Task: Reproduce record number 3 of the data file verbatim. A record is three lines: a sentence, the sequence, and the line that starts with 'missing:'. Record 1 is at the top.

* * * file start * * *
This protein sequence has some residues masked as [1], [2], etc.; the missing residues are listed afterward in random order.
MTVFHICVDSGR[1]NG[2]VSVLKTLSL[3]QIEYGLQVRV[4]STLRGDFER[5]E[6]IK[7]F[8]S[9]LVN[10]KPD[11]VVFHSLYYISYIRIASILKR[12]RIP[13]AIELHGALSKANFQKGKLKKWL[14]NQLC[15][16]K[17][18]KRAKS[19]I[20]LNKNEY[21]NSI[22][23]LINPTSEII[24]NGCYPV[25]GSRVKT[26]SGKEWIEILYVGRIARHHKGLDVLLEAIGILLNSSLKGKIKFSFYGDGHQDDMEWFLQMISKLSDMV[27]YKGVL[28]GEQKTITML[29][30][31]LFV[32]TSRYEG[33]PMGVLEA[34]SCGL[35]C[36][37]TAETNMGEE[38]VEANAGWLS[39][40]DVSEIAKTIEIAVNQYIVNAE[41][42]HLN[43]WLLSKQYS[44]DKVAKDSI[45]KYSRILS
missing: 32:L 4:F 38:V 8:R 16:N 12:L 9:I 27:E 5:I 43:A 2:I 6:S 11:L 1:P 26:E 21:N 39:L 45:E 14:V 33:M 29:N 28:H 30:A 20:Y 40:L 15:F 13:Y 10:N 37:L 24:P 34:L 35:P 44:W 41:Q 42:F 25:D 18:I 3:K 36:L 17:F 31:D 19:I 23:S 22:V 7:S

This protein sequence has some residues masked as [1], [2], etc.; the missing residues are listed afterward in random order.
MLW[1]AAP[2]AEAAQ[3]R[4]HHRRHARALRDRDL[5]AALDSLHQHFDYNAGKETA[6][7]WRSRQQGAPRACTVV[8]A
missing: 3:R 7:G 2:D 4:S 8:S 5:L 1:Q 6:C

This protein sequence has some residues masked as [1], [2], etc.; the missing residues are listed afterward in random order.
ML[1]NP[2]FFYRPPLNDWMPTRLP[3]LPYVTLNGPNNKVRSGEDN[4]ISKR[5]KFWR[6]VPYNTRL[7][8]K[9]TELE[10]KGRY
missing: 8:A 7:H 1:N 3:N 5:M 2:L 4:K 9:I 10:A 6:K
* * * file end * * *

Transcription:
This protein sequence has some residues masked as [1], [2], etc.; the missing residues are listed afterward in random order.
ML[1]NP[2]FFYRPPLNDWMPTRLP[3]LPYVTLNGPNNKVRSGEDN[4]ISKR[5]KFWR[6]VPYNTRL[7][8]K[9]TELE[10]KGRY
missing: 8:A 7:H 1:N 3:N 5:M 2:L 4:K 9:I 10:A 6:K